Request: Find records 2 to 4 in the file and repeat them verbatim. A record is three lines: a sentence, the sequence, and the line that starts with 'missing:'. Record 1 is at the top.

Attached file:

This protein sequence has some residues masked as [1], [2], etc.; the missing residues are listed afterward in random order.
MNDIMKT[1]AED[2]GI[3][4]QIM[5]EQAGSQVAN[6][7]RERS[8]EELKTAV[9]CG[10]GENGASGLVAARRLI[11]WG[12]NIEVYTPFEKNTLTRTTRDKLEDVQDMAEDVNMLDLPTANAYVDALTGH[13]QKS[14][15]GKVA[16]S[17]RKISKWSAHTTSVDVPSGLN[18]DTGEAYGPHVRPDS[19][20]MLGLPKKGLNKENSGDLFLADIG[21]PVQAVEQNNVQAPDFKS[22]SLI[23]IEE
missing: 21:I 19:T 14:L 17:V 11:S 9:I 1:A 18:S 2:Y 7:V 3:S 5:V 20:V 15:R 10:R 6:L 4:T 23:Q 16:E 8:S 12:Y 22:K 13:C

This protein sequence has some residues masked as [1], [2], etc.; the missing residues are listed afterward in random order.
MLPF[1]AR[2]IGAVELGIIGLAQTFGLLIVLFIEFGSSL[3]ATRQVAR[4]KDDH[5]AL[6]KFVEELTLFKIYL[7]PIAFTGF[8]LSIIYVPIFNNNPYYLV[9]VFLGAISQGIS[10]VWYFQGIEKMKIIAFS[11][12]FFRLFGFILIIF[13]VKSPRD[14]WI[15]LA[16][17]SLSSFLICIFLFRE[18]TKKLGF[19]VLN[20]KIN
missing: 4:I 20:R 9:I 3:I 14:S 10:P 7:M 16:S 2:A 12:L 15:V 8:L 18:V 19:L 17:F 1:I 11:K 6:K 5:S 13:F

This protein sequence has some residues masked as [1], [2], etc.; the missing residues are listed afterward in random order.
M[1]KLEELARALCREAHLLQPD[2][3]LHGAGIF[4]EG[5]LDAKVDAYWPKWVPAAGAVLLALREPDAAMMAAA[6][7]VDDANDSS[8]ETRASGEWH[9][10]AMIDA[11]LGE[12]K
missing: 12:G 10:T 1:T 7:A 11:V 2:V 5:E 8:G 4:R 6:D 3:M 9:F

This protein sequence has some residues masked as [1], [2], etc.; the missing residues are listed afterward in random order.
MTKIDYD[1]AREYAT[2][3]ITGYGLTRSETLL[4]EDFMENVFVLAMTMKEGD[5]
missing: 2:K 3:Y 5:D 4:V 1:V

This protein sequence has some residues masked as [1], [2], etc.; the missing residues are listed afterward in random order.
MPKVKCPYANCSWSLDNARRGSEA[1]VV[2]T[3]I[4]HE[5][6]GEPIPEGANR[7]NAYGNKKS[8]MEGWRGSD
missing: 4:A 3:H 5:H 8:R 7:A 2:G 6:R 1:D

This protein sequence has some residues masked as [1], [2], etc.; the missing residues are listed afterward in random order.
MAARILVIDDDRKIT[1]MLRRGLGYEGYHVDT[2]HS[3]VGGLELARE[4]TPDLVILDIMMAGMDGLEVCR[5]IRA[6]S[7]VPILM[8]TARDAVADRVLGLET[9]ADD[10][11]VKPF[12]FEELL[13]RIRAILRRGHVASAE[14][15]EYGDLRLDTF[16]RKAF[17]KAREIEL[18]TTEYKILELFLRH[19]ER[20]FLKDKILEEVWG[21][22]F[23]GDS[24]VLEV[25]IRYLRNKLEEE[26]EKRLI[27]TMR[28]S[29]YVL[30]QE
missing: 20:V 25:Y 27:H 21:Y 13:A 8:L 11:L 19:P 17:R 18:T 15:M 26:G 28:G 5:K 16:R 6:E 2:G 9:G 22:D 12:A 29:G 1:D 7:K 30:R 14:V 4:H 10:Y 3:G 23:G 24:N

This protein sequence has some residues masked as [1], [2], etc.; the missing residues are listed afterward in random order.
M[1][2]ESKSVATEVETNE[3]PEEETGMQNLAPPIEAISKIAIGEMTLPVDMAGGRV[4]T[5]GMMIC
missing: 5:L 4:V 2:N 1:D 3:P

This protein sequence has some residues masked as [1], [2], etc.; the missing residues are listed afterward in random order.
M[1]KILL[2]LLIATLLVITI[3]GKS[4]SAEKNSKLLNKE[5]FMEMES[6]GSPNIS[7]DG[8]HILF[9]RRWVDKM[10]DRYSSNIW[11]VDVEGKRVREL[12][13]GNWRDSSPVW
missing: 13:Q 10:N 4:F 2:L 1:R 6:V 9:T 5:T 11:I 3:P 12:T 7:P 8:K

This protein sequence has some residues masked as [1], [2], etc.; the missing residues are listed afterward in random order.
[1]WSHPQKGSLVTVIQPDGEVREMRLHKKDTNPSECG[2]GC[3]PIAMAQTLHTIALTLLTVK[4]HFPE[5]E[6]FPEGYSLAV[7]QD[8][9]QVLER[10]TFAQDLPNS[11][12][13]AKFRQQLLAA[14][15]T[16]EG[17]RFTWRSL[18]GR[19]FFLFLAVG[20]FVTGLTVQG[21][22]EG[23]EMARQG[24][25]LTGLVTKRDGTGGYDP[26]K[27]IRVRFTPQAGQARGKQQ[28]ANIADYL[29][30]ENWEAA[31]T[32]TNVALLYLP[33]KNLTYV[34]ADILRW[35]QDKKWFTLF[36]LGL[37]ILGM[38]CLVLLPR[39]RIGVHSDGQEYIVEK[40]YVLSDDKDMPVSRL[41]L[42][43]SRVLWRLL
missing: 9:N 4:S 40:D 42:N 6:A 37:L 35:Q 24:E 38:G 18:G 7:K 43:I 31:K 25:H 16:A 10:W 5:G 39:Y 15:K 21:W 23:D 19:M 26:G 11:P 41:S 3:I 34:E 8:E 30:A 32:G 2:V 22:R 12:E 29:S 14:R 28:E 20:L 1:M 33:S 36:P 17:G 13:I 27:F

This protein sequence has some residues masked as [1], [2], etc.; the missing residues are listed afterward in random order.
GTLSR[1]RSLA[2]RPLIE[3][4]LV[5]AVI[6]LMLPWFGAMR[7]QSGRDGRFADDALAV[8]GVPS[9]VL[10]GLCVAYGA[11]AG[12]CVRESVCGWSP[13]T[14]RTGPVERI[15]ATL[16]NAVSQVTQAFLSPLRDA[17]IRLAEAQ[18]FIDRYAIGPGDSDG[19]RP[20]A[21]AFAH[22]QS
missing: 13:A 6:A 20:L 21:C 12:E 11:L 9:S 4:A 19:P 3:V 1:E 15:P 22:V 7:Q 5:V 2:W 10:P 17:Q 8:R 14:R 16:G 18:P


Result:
This protein sequence has some residues masked as [1], [2], etc.; the missing residues are listed afterward in random order.
MLPF[1]AR[2]IGAVELGIIGLAQTFGLLIVLFIEFGSSL[3]ATRQVAR[4]KDDH[5]AL[6]KFVEELTLFKIYL[7]PIAFTGF[8]LSIIYVPIFNNNPYYLV[9]VFLGAISQGIS[10]VWYFQGIEKMKIIAFS[11][12]FFRLFGFILIIF[13]VKSPRD[14]WI[15]LA[16][17]SLSSFLICIFLFRE[18]TKKLGF[19]VLN[20]KIN
missing: 4:I 20:R 9:I 3:I 14:S 10:P 7:M 16:S 2:A 12:L 15:V 8:L 18:V 19:L 17:F 1:I 11:K 6:K 5:S 13:F

This protein sequence has some residues masked as [1], [2], etc.; the missing residues are listed afterward in random order.
M[1]KLEELARALCREAHLLQPD[2][3]LHGAGIF[4]EG[5]LDAKVDAYWPKWVPAAGAVLLALREPDAAMMAAA[6][7]VDDANDSS[8]ETRASGEWH[9][10]AMIDA[11]LGE[12]K
missing: 12:G 10:T 1:T 7:A 11:V 2:V 5:E 8:G 4:R 6:D 3:M 9:F

This protein sequence has some residues masked as [1], [2], etc.; the missing residues are listed afterward in random order.
MTKIDYD[1]AREYAT[2][3]ITGYGLTRSETLL[4]EDFMENVFVLAMTMKEGD[5]
missing: 2:K 3:Y 5:D 4:V 1:V